The dining room on board most cruises begin dinner with appetizers including a selection of crusty breads and rolls and chilled butter. Here is the secret to one of those classic breads…

Classic French Baguette

Windstar Cruises Executive Chef Nader shares his secrets for the best french baguette possible (Shhh! – It’s all in the timing)


  • 7.5 cups of all purpose flour
  • 3 cups of cold water
  • 4 oz fresh yeast 
  • 1 tbsp salt
  • 1 tbsp sugar
  • 1 1/2 tbsp olive oil
  • egg wash (equal mix of egg white and water)

Mix everything except the flour first and then knead in the flour. Cut in portions, roll and rest, covered with dark plastic, in the fridge. (The Secret: the dough should rest for a minimum of three days)

After three days, stretch the dough, brush with egg wash, make some cuts on top for design or sprinkle with sesame or poppy seeds, and bake at 325F for about 20 minutes. After baking, rest the bread for a minimum of one hour.

And here is a fantastic use for those baguettes:

appetizers - Sweet Cheese Crostini

Sweet Cheese Crostini

This recipe is from Oceania cruises and was created by legendary chef Jacques Pépin. But, don’t let that scare you off, it is easy and tasty.  Crusty baguette slices topped with cheese and a mixture of seeds, dried fruit, and honey – sweet and savory!


  • 1/2 pound assorted cheeses (such as feta, blue, Gouda, Gruyère, or Camembert), room temperature
  • 1/3 cup pumpkin seeds (maybe some chopped nuts like walnuts, pecans, or piñon)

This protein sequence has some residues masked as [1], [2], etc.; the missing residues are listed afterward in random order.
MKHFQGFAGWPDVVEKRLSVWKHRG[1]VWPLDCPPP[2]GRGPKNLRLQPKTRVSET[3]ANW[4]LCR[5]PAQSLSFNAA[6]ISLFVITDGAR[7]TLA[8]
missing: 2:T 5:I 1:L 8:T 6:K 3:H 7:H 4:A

• 1/3 cup dark raisins (soaked in port, if desired) (I think rum would be good too!)
  • 1/3 cup honey
  • 2 tbsp freshly squeezed lime juice
  • Freshly ground black pepper
  • Kosher or sea salt (optional)
  • 1 baguette, thinly sliced and toasted

Cut or crumble the cheeses into pieces about 1/4 to 1/2 inch in size. Place in a medium bowl.

In a small skillet over medium heat, toast the pumpkin seeds for 3 to 4 minutes, stirring constantly and watching to ensure they do not burn.

Add the pumpkin seeds, raisins, honey, and lime juice to the cheeses. Stir to combine. Season to taste with pepper and salt, keeping in mind that salty cheeses may not need any additional salt.

Serve on top of toasted baguette slices with cranberry sauce or your favorite preserves.

South Pacific Recipe: Tahitian Poisson Cru


According to locals, one of the favorite dishes in French Polynesia is Tahitian Poisson Cru. A refreshing island-style mixture of tuna and fresh vegetables prepared with lime and coconut, the dish is a traditional and delicious taste of the French Polynesia. You’ll find plenty of local restaurants on the islands that serve it, and you can enjoy this dish on board at Terrace Café when you’re cruising the South Pacific. Try the recipe below to bring a taste of the islands to your home.

appetizers - tahitian poisson cru


1 pound fresh yellow fin tuna
2 small tomatoes peeled, seeded and diced
1 small cucumber peeled, cut in half, seeded and sliced
1 small white onion peeled, cut in half and sliced
1 small carrot peeled and hand shredded
Juice of 3 fresh limes
3 teaspoons fresh ginger (optional)
Salt and pepper
4 tablespoons unsweetened coconut milk
1 green onion chopped

Serves 6


Cut the tuna in ½-inch-thick cubes. Combine tomatoes, cucumbers, onions, carrots, lime juice and ginger, if using, in a bowl. Place tuna in a separate bowl and season with salt and pepper and then combine with the vegetable mixture. Mix in just enough coconut milk to thoroughly coat all ingredients in the bowl. Adjust seasoning with salt and pepper, and garnish with chopped green onions. Best enjoyed with a Mai Tai!

Norwegian’s Macadamia Nut Hummus                                  With Roasted Pineapple Relish

appetizers - macadamia nut hummus
Haven’t tried this one yet but hope to on our upcoming Mediterranean cruise on Norwegian Epic.


For the hummus:

  • 2 1/2 cups chickpeas
  • 1/2 cup macadamia nuts
  • 4 tsp cumin
  • 4 garlic cloves
  • 1/2 cup lemon juice